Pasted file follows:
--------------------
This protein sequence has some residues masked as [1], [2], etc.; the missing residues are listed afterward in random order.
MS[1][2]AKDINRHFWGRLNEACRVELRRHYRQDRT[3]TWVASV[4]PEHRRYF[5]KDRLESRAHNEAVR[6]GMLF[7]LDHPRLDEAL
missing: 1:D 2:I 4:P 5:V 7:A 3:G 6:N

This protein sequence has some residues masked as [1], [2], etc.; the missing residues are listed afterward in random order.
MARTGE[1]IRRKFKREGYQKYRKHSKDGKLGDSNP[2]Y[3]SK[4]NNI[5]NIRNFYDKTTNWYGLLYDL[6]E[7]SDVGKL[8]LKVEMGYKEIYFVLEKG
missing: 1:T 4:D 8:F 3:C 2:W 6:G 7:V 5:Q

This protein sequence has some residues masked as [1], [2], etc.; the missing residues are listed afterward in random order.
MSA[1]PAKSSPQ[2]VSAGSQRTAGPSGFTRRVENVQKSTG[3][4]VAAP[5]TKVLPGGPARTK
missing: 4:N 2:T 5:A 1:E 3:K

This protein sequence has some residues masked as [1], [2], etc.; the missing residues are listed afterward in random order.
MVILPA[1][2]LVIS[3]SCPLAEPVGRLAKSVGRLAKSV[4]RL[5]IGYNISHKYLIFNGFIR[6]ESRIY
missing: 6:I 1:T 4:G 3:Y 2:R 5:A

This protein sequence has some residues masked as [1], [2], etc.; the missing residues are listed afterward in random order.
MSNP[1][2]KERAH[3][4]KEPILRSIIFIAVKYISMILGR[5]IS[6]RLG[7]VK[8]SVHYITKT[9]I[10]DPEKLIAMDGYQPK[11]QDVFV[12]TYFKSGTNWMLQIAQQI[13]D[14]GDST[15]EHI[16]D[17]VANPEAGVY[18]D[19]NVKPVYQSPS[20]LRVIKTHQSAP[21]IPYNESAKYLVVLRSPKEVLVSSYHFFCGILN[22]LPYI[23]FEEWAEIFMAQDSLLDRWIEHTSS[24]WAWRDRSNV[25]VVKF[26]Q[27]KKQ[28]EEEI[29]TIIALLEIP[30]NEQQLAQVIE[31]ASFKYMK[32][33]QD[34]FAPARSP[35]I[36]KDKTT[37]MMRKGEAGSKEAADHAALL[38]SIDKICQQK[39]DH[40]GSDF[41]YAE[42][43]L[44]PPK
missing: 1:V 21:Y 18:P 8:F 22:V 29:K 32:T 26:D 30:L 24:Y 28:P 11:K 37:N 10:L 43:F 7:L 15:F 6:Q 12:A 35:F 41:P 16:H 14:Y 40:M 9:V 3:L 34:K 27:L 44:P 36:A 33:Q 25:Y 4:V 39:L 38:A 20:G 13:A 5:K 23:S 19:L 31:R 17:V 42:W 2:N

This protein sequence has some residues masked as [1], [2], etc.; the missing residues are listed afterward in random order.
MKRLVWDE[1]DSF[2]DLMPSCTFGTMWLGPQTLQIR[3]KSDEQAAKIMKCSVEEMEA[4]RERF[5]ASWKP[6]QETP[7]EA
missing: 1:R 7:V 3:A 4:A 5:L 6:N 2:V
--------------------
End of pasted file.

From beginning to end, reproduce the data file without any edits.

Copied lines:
This protein sequence has some residues masked as [1], [2], etc.; the missing residues are listed afterward in random order.
MS[1][2]AKDINRHFWGRLNEACRVELRRHYRQDRT[3]TWVASV[4]PEHRRYF[5]KDRLESRAHNEAVR[6]GMLF[7]LDHPRLDEAL
missing: 1:D 2:I 4:P 5:V 7:A 3:G 6:N

This protein sequence has some residues masked as [1], [2], etc.; the missing residues are listed afterward in random order.
MARTGE[1]IRRKFKREGYQKYRKHSKDGKLGDSNP[2]Y[3]SK[4]NNI[5]NIRNFYDKTTNWYGLLYDL[6]E[7]SDVGKL[8]LKVEMGYKEIYFVLEKG
missing: 1:T 4:D 8:F 3:C 2:W 6:G 7:V 5:Q

This protein sequence has some residues masked as [1], [2], etc.; the missing residues are listed afterward in random order.
MSA[1]PAKSSPQ[2]VSAGSQRTAGPSGFTRRVENVQKSTG[3][4]VAAP[5]TKVLPGGPARTK
missing: 4:N 2:T 5:A 1:E 3:K

This protein sequence has some residues masked as [1], [2], etc.; the missing residues are listed afterward in random order.
MVILPA[1][2]LVIS[3]SCPLAEPVGRLAKSVGRLAKSV[4]RL[5]IGYNISHKYLIFNGFIR[6]ESRIY
missing: 6:I 1:T 4:G 3:Y 2:R 5:A

This protein sequence has some residues masked as [1], [2], etc.; the missing residues are listed afterward in random order.
MSNP[1][2]KERAH[3][4]KEPILRSIIFIAVKYISMILGR[5]IS[6]RLG[7]VK[8]SVHYITKT[9]I[10]DPEKLIAMDGYQPK[11]QDVFV[12]TYFKSGTNWMLQIAQQI[13]D[14]GDST[15]EHI[16]D[17]VANPEAGVY[18]D[19]NVKPVYQSPS[20]LRVIKTHQSAP[21]IPYNESAKYLVVLRSPKEVLVSSYHFFCGILN[22]LPYI[23]FEEWAEIFMAQDSLLDRWIEHTSS[24]WAWRDRSNV[25]VVKF[26]Q[27]KKQ[28]EEEI[29]TIIALLEIP[30]NEQQLAQVIE[31]ASFKYMK[32][33]QD[34]FAPARSP[35]I[36]KDKTT[37]MMRKGEAGSKEAADHAALL[38]SIDKICQQK[39]DH[40]GSDF[41]YAE[42][43]L[44]PPK
missing: 1:V 21:Y 18:P 8:F 22:V 29:K 32:T 26:D 30:L 24:Y 28:P 11:K 37:N 10:L 43:F 7:L 15:F 6:Q 12:A 35:F 41:P 16:H 14:Y 40:M 9:V 3:L 34:K 27:L 44:P 36:A 33:Q 25:Y 4:V 39:L 38:A 20:G 13:A 5:K 23:S 19:L 31:R 17:V 42:W 2:N

This protein sequence has some residues masked as [1], [2], etc.; the missing residues are listed afterward in random order.
MKRLVWDE[1]DSF[2]DLMPSCTFGTMWLGPQTLQIR[3]KSDEQAAKIMKCSVEEMEA[4]RERF[5]ASWKP[6]QETP[7]EA
missing: 1:R 7:V 3:A 4:A 5:L 6:N 2:V